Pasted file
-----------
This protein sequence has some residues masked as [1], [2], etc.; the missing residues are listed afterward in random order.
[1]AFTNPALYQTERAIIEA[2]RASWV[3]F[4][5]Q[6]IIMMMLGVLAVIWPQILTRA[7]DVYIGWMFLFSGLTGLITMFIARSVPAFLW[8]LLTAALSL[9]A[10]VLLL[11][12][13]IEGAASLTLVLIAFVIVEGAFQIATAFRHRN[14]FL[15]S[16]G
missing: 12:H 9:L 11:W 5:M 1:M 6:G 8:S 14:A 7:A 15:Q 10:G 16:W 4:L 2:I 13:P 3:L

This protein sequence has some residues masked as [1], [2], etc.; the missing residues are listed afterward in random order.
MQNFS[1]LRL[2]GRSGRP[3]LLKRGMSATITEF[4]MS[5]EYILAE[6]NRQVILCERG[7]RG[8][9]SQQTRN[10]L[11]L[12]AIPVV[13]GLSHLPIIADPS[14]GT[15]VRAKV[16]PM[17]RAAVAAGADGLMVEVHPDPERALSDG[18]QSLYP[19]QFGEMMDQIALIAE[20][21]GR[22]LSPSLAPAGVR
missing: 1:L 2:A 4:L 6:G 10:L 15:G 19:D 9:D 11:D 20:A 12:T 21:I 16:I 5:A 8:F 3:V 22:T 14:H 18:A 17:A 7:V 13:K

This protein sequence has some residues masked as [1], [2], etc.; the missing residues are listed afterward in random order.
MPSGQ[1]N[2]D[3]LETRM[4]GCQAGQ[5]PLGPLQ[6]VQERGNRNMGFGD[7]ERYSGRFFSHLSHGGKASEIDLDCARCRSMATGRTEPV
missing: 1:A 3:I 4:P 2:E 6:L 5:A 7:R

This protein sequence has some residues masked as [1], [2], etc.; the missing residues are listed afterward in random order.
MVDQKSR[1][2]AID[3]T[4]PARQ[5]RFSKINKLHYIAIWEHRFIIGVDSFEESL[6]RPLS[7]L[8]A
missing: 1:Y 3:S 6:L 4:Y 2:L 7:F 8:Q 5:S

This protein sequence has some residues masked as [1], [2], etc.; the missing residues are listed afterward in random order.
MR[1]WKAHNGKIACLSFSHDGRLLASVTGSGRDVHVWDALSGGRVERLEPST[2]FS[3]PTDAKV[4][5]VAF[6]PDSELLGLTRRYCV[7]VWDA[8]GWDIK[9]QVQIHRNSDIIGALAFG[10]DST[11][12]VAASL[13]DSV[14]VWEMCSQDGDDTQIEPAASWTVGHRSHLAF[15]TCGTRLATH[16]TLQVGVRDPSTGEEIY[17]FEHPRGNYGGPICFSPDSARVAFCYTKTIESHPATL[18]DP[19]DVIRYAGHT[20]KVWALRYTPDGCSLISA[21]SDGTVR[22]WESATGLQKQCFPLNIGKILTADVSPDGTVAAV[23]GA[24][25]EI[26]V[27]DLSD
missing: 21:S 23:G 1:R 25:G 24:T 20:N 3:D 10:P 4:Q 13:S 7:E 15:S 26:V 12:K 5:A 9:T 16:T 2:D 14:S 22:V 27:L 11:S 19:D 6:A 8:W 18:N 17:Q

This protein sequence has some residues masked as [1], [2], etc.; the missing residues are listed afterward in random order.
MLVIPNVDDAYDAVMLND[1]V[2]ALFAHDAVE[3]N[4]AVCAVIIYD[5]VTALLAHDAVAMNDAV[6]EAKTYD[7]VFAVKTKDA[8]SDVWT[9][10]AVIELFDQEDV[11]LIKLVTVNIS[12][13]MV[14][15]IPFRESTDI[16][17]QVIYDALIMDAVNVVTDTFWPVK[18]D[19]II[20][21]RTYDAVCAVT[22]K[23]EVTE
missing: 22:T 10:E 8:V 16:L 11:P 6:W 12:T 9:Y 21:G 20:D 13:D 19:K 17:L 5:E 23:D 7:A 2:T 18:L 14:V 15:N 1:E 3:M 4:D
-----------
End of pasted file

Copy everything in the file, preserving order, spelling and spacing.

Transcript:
This protein sequence has some residues masked as [1], [2], etc.; the missing residues are listed afterward in random order.
[1]AFTNPALYQTERAIIEA[2]RASWV[3]F[4][5]Q[6]IIMMMLGVLAVIWPQILTRA[7]DVYIGWMFLFSGLTGLITMFIARSVPAFLW[8]LLTAALSL[9]A[10]VLLL[11][12][13]IEGAASLTLVLIAFVIVEGAFQIATAFRHRN[14]FL[15]S[16]G
missing: 12:H 9:L 11:W 5:M 1:M 6:G 8:S 14:A 7:A 15:Q 10:G 16:W 4:L 2:I 13:P 3:L

This protein sequence has some residues masked as [1], [2], etc.; the missing residues are listed afterward in random order.
MQNFS[1]LRL[2]GRSGRP[3]LLKRGMSATITEF[4]MS[5]EYILAE[6]NRQVILCERG[7]RG[8][9]SQQTRN[10]L[11]L[12]AIPVV[13]GLSHLPIIADPS[14]GT[15]VRAKV[16]PM[17]RAAVAAGADGLMVEVHPDPERALSDG[18]QSLYP[19]QFGEMMDQIALIAE[20][21]GR[22]LSPSLAPAGVR
missing: 1:L 2:A 4:L 6:G 10:L 15:G 19:D 9:D 11:D 20:A 12:T 21:I 16:I 5:A 8:F 3:V 22:T 14:H 18:A 17:A 7:V 13:K

This protein sequence has some residues masked as [1], [2], etc.; the missing residues are listed afterward in random order.
MPSGQ[1]N[2]D[3]LETRM[4]GCQAGQ[5]PLGPLQ[6]VQERGNRNMGFGD[7]ERYSGRFFSHLSHGGKASEIDLDCARCRSMATGRTEPV
missing: 1:A 3:I 4:P 2:E 6:L 5:A 7:R

This protein sequence has some residues masked as [1], [2], etc.; the missing residues are listed afterward in random order.
MVDQKSR[1][2]AID[3]T[4]PARQ[5]RFSKINKLHYIAIWEHRFIIGVDSFEESL[6]RPLS[7]L[8]A
missing: 1:Y 3:S 6:L 4:Y 2:L 7:F 8:Q 5:S

This protein sequence has some residues masked as [1], [2], etc.; the missing residues are listed afterward in random order.
MR[1]WKAHNGKIACLSFSHDGRLLASVTGSGRDVHVWDALSGGRVERLEPST[2]FS[3]PTDAKV[4][5]VAF[6]PDSELLGLTRRYCV[7]VWDA[8]GWDIK[9]QVQIHRNSDIIGALAFG[10]DST[11][12]VAASL[13]DSV[14]VWEMCSQDGDDTQIEPAASWTVGHRSHLAF[15]TCGTRLATH[16]TLQVGVRDPSTGEEIY[17]FEHPRGNYGGPICFSPDSARVAFCYTKTIESHPATL[18]DP[19]DVIRYAGHT[20]KVWALRYTPDGCSLISA[21]SDGTVR[22]WESATGLQKQCFPLNIGKILTADVSPDGTVAAV[23]GA[24][25]EI[26]V[27]DLSD
missing: 21:S 23:G 1:R 25:G 24:T 20:N 3:D 10:P 4:Q 13:S 7:E 15:S 26:V 12:K 5:A 9:T 16:T 2:D 14:S 22:V 27:L 11:S 19:D 6:A 8:W 18:N 17:Q

This protein sequence has some residues masked as [1], [2], etc.; the missing residues are listed afterward in random order.
MLVIPNVDDAYDAVMLND[1]V[2]ALFAHDAVE[3]N[4]AVCAVIIYD[5]VTALLAHDAVAMNDAV[6]EAKTYD[7]VFAVKTKDA[8]SDVWT[9][10]AVIELFDQEDV[11]LIKLVTVNIS[12][13]MV[14][15]IPFRESTDI[16][17]QVIYDALIMDAVNVVTDTFWPVK[18]D[19]II[20][21]RTYDAVCAVT[22]K[23]EVTE
missing: 22:T 10:E 8:V 16:L 11:P 6:W 12:T 9:Y 21:G 20:D 13:D 19:K 17:L 5:E 23:D 7:A 2:T 18:L 14:V 15:N 1:E 3:M 4:D